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Consider the following:

An advanced adversary is targeting you. He has the ability to watch most if not all of your network connections and the ones in the neighbourhood. He is sitting on numerous zero days. He can also follow you physically to whereever he wants and knows generally a lot about you and your habits.

You could of course try to buy new hardware, install some IDS but why? Since you're possibly surveilled all the time it is hard to securely bootstrap a system. You maybe can lower the risk here and there a bit but ultimately you wont approach the security level you like to have. (At least I don't). It would also be hard to get a baseline of what would be considered normal network traffic or application behaviour. In contrast, you would risk even more compromise, waste resources, ...

Is their any point in changing your behaviour? Since they already hacked your system(s) it does not really matter if they do so again. So, what to do? Read a book, get some games to play (offline), join the Foreign Legion?

  • You have to state your threat model before this even becomes remotely answerable. Generally, you'd have to suffer through some restrictions in how you use electronics. Deliver information by passing a physical flash drive rather than sending an email (even encrypted, if you assume a GnuPG 0day), for example. – forest Apr 23 '19 at 11:17
  • Advanced adversaries do not target one just because they have too much time and money to spend. They have a specific goal, like stealing information etc. What you need to do depends on what there goal is - for example by making all the sensitive information unreachable. – Steffen Ullrich Apr 23 '19 at 11:18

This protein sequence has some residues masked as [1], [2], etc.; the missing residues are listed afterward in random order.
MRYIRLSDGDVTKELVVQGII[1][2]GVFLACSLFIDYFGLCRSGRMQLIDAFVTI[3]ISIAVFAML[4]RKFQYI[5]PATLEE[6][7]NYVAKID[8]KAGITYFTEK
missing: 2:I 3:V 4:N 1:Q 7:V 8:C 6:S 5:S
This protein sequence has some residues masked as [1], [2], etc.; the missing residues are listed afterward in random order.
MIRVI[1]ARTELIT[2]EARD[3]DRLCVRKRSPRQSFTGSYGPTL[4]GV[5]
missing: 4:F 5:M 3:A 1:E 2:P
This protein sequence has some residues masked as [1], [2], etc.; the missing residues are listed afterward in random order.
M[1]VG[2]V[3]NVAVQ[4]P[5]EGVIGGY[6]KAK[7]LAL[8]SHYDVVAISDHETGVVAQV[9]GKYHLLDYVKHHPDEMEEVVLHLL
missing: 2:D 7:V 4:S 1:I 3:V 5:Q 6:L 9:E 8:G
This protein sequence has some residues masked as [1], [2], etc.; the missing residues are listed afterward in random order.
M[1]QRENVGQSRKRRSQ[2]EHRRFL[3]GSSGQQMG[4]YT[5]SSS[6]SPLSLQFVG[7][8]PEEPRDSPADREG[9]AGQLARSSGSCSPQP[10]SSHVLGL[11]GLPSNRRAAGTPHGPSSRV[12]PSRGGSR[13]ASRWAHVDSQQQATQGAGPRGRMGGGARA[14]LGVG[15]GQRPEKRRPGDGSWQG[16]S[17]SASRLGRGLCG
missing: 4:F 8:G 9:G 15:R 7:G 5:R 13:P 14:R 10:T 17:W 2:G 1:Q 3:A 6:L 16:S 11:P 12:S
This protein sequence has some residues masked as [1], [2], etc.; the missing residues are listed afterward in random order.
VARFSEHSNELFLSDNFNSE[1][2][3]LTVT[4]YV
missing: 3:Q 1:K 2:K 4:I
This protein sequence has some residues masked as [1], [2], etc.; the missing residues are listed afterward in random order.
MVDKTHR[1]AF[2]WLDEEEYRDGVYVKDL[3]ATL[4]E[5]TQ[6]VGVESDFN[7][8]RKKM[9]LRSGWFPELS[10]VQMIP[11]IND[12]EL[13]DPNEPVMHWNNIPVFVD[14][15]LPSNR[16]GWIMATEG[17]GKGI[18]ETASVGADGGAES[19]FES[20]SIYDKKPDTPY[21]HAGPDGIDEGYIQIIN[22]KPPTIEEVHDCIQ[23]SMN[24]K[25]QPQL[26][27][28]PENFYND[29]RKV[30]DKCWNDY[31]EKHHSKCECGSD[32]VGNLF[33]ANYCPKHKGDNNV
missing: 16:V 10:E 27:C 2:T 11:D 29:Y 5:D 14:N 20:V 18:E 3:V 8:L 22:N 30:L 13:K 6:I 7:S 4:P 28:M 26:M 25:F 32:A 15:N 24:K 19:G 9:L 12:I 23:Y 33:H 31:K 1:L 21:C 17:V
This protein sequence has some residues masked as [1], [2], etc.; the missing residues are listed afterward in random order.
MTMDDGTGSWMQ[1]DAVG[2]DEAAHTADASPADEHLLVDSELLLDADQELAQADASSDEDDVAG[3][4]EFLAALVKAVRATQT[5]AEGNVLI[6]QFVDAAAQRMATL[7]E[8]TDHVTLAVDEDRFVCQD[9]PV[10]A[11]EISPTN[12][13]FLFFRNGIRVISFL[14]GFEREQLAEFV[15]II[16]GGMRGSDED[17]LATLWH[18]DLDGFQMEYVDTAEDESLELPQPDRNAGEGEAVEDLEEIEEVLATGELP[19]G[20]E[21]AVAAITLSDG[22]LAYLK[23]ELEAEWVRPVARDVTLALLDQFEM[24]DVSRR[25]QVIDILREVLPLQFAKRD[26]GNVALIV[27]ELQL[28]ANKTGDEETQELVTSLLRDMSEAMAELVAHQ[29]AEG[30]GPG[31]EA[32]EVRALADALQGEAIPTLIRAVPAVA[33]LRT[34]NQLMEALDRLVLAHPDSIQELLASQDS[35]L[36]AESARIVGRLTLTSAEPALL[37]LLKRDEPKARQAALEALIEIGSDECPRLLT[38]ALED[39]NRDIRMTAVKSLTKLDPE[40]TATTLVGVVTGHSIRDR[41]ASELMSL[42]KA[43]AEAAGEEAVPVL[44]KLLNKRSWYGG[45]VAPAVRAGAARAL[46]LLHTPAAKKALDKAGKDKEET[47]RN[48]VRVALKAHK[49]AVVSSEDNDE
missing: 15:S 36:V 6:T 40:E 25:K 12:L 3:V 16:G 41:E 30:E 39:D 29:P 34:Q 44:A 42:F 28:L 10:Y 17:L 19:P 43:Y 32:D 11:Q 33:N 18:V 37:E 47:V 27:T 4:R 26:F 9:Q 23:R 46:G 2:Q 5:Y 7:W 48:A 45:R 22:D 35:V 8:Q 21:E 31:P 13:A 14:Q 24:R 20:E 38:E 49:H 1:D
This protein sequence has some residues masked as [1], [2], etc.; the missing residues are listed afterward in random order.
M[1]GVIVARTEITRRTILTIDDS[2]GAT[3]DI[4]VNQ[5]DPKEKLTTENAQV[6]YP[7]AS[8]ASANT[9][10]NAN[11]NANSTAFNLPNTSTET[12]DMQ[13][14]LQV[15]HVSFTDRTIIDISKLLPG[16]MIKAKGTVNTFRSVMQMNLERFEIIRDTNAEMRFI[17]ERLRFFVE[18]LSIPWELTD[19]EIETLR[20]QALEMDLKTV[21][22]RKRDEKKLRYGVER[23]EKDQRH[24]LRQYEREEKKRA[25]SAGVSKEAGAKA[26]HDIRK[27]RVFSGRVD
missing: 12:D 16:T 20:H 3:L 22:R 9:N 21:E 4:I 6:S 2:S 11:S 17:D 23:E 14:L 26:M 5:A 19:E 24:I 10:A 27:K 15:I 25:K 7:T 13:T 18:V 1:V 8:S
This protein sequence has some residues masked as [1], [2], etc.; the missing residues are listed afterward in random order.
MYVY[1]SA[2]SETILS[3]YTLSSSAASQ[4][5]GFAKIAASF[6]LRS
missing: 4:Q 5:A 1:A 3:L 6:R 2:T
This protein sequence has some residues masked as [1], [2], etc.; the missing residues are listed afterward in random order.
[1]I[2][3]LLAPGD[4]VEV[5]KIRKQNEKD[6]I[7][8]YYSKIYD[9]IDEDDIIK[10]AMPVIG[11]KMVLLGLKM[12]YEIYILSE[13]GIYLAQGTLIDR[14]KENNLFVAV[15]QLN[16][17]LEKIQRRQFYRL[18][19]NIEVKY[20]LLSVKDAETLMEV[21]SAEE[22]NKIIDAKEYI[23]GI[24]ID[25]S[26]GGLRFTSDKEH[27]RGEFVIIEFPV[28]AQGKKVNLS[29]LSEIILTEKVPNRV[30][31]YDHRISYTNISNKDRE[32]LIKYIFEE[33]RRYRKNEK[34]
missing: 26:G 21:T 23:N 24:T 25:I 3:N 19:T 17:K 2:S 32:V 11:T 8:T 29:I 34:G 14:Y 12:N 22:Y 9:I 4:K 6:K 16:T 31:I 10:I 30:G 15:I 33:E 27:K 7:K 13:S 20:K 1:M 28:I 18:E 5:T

• What would you be trying to prevent? If they're doing it "just because they can" then I don't think there's much to worry about. If they have some malicious intent, then it becomes a much different question. – Torin Apr 23 '19 at 11:18
  • "Advanced adversaries do not target one just because they have too much time and money to spend." Citation needed. Of course the attacker has some kind of motivation. However, it is not always possible to change something on your side to the extend that it would make sense or be secure enough. – hangingandchilling Apr 23 '19 at 11:26
  • I would need to know when the attacker has what he wants or gives up. This is hard to know, hence I always assume the worst. @forest "Deliver information by passing a physical flash drive rather than sending an email (even encrypted, if you assume a GnuPG 0day), for example." Pointless if they could get the data possibly by stealing the stick. – hangingandchilling Apr 23 '19 at 11:33

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